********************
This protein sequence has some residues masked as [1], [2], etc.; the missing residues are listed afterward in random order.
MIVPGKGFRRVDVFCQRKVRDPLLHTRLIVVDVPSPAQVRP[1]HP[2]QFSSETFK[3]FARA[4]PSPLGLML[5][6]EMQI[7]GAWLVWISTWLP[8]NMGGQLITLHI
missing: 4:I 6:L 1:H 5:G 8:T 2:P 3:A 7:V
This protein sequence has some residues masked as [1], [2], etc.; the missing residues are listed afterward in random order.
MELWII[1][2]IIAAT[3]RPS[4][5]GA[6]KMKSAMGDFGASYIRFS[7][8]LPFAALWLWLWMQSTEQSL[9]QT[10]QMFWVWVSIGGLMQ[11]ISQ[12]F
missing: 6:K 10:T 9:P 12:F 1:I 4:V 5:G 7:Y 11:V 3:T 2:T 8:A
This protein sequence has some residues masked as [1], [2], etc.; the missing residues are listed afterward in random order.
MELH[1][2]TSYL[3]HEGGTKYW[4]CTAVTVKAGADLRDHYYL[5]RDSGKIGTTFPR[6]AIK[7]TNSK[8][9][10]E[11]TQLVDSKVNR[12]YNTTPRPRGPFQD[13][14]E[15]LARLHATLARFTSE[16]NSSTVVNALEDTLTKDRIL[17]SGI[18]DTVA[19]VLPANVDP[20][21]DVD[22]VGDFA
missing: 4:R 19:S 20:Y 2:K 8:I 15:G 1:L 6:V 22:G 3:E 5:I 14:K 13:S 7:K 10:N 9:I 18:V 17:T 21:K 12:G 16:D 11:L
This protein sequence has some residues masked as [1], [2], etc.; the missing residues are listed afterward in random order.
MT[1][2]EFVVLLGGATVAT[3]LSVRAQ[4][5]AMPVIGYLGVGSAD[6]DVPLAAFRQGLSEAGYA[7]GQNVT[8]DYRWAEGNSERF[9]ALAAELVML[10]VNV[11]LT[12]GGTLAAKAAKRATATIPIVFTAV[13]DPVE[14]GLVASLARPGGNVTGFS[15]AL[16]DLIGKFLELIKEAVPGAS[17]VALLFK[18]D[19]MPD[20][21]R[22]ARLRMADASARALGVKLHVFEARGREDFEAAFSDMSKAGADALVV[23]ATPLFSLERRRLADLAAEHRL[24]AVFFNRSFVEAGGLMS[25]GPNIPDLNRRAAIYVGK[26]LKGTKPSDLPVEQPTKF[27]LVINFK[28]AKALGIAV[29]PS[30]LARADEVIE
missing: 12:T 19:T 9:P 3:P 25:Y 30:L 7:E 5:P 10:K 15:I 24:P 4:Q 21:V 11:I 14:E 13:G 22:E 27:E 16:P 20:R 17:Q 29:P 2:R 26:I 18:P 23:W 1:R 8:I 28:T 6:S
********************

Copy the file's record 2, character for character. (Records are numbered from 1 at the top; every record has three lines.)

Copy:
This protein sequence has some residues masked as [1], [2], etc.; the missing residues are listed afterward in random order.
MELWII[1][2]IIAAT[3]RPS[4][5]GA[6]KMKSAMGDFGASYIRFS[7][8]LPFAALWLWLWMQSTEQSL[9]QT[10]QMFWVWVSIGGLMQ[11]ISQ[12]F
missing: 6:K 10:T 9:P 12:F 1:I 4:V 5:G 7:Y 11:V 3:T 2:T 8:A